Go ahead and laugh.
Amazon.com founder Jeff Bezos said Sunday on “60 Minutes” that drones could one day deliver your Christmas order straight from the distribution center to your door. He says the process could take about a half hour, which I guess means he should have broken the story on “30 Minutes” instead.
They had video of Santa Drone delicately depositing your package right on the front step of your house.
It looked really cool.
OK, it looked really ridiculous.
I mean, why not outfit the drones with antlers and paint “Rudolph” on the side? And since Amazon is going to open a huge warehouse near Ruskin, the drones really might just be cover for the South Hillsborough Liberation Army’s incursion into Palma Ceia.
The drone concept was widely lampooned, especially on Slate.com, where the news report was dismissed as “hot air” and an “infomercial” for the company. The story went on to cite Federal Aviation Administration regulations about unmanned aircraft delivering Kindle Fire HDs to your front step.
Go ahead and laugh.
But when Amazon opened as an online bookstore in 1995, I remember thinking, “Why in the world would anyone order books online?” I’m pretty sure I laughed then, too.
That was before home computers and tablets changed the way we read books, especially now that you can download a best-seller in about 12 seconds.
Amazon also rendered all my DVDs obsolete by offering streaming movies straight to the tablet it will deliver to your door.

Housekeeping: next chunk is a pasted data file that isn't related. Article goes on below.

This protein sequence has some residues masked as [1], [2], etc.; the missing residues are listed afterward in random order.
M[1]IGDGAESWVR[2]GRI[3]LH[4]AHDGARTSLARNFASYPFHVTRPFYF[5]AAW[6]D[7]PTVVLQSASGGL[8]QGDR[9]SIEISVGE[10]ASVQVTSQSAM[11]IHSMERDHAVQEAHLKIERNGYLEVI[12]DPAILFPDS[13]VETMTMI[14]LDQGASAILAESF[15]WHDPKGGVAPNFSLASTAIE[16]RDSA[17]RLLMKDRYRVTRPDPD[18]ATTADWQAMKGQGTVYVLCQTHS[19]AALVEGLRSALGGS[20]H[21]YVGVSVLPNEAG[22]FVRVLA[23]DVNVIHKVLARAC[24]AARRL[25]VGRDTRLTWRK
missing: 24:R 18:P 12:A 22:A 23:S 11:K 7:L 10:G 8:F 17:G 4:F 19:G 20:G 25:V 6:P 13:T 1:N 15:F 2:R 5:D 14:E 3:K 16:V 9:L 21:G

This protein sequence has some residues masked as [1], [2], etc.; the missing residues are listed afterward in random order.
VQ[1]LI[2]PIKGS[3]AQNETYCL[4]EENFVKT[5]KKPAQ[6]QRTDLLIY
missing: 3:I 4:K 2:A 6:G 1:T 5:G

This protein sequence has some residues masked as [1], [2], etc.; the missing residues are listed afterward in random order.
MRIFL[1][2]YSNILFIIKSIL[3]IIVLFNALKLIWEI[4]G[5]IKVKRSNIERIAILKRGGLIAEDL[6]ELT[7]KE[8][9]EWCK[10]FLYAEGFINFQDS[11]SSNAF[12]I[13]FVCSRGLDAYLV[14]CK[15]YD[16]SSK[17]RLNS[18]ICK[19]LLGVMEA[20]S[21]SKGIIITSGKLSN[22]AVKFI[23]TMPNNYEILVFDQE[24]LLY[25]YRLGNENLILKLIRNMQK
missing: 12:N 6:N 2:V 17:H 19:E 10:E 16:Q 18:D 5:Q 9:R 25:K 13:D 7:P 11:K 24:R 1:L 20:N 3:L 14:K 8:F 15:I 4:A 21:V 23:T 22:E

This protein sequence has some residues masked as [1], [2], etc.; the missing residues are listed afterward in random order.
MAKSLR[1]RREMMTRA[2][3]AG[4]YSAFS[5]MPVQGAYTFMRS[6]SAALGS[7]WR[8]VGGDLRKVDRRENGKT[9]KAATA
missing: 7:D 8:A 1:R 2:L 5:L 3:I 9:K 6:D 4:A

I’m sure the day will come when I can have a drone deliver the drone I ordered, because I can order just about anything now on Amazon, and it actually shows up on time. Unlike a certain national health care plan that shall not be named, these guys have a computer system that works.
I understand the skepticism, though. It throws off the whole equilibrium of home delivery. If Amazon goes to drones, FedEx might have to counter. But how?
A flying truck?
And what happens if you’re late paying your bill?
Does a little red dot appear on your roof as the company sends the enforcer drone to settle up accounts?
What about returns? Would you just leave the package by the curb, waiting for mission control in south Hillsborough to send the retriever drone?
And if there is a targeting malfunction of sorts, could your Christmas package wind up circling Atlanta, stuck behind a 737 from Syracuse?
I assume Bezos, genius that he is, has thought this through.
In fact, it wouldn’t surprise me if he hasn’t moved past the drone concept already and gone straight to the “Star Trek” particle transfer beam for package delivery.
Go ahead and laugh, as you pick up your tablet and finish your Christmas shopping in about two minutes. That idea sounded just plain nuts once, too.